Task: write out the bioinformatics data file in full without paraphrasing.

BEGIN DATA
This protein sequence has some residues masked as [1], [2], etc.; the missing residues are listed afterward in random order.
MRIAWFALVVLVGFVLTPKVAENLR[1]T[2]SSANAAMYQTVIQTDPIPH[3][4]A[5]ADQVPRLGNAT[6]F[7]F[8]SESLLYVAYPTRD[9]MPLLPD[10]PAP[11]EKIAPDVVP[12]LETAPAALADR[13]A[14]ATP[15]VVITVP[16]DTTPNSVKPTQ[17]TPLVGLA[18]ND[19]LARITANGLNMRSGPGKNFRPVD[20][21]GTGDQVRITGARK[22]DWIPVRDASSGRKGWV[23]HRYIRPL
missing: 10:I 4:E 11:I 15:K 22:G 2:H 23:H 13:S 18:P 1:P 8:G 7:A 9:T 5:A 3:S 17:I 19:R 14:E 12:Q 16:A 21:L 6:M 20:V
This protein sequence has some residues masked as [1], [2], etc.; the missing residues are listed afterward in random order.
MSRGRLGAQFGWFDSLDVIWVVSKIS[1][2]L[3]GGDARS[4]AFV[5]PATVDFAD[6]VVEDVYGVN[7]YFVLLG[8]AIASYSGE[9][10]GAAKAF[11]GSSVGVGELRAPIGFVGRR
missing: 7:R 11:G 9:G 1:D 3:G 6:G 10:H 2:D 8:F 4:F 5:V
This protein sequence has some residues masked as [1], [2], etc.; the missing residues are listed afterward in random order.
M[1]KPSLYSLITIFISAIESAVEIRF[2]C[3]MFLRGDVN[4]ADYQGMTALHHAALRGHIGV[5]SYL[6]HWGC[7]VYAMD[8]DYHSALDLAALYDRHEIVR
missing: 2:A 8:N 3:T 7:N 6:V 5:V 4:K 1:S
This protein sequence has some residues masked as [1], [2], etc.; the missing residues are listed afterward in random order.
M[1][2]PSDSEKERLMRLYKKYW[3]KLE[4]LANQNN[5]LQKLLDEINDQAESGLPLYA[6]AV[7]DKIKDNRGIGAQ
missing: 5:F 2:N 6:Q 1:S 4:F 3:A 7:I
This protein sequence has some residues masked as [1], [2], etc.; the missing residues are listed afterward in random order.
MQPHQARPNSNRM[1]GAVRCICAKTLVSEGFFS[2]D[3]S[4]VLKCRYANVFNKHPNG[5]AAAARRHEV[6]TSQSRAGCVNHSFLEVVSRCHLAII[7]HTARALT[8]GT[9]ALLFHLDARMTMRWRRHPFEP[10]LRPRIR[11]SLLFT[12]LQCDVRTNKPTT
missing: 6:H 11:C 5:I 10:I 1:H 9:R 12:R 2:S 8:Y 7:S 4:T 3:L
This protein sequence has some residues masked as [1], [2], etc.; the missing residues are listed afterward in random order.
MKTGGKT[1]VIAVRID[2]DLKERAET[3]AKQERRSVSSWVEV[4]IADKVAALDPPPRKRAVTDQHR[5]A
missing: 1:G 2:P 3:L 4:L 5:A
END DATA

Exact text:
This protein sequence has some residues masked as [1], [2], etc.; the missing residues are listed afterward in random order.
MRIAWFALVVLVGFVLTPKVAENLR[1]T[2]SSANAAMYQTVIQTDPIPH[3][4]A[5]ADQVPRLGNAT[6]F[7]F[8]SESLLYVAYPTRD[9]MPLLPD[10]PAP[11]EKIAPDVVP[12]LETAPAALADR[13]A[14]ATP[15]VVITVP[16]DTTPNSVKPTQ[17]TPLVGLA[18]ND[19]LARITANGLNMRSGPGKNFRPVD[20][21]GTGDQVRITGARK[22]DWIPVRDASSGRKGWV[23]HRYIRPL
missing: 10:I 4:E 11:I 15:K 22:G 2:H 23:H 13:S 18:P 1:P 8:G 7:A 9:T 5:A 3:S 17:I 19:R 14:E 12:Q 16:A 21:L 6:M 20:V
This protein sequence has some residues masked as [1], [2], etc.; the missing residues are listed afterward in random order.
MSRGRLGAQFGWFDSLDVIWVVSKIS[1][2]L[3]GGDARS[4]AFV[5]PATVDFAD[6]VVEDVYGVN[7]YFVLLG[8]AIASYSGE[9][10]GAAKAF[11]GSSVGVGELRAPIGFVGRR
missing: 7:R 11:G 9:G 1:D 3:G 6:G 10:H 2:D 8:F 4:F 5:V
This protein sequence has some residues masked as [1], [2], etc.; the missing residues are listed afterward in random order.
M[1]KPSLYSLITIFISAIESAVEIRF[2]C[3]MFLRGDVN[4]ADYQGMTALHHAALRGHIGV[5]SYL[6]HWGC[7]VYAMD[8]DYHSALDLAALYDRHEIVR
missing: 2:A 8:N 3:T 7:N 6:V 5:V 4:K 1:S
This protein sequence has some residues masked as [1], [2], etc.; the missing residues are listed afterward in random order.
M[1][2]PSDSEKERLMRLYKKYW[3]KLE[4]LANQNN[5]LQKLLDEINDQAESGLPLYA[6]AV[7]DKIKDNRGIGAQ
missing: 5:F 2:N 6:Q 1:S 4:F 3:A 7:I
This protein sequence has some residues masked as [1], [2], etc.; the missing residues are listed afterward in random order.
MQPHQARPNSNRM[1]GAVRCICAKTLVSEGFFS[2]D[3]S[4]VLKCRYANVFNKHPNG[5]AAAARRHEV[6]TSQSRAGCVNHSFLEVVSRCHLAII[7]HTARALT[8]GT[9]ALLFHLDARMTMRWRRHPFEP[10]LRPRIR[11]SLLFT[12]LQCDVRTNKPTT
missing: 6:H 11:C 5:I 10:I 1:H 9:R 12:R 2:S 8:Y 7:S 4:T 3:L
This protein sequence has some residues masked as [1], [2], etc.; the missing residues are listed afterward in random order.
MKTGGKT[1]VIAVRID[2]DLKERAET[3]AKQERRSVSSWVEV[4]IADKVAALDPPPRKRAVTDQHR[5]A
missing: 1:G 2:P 3:L 4:L 5:A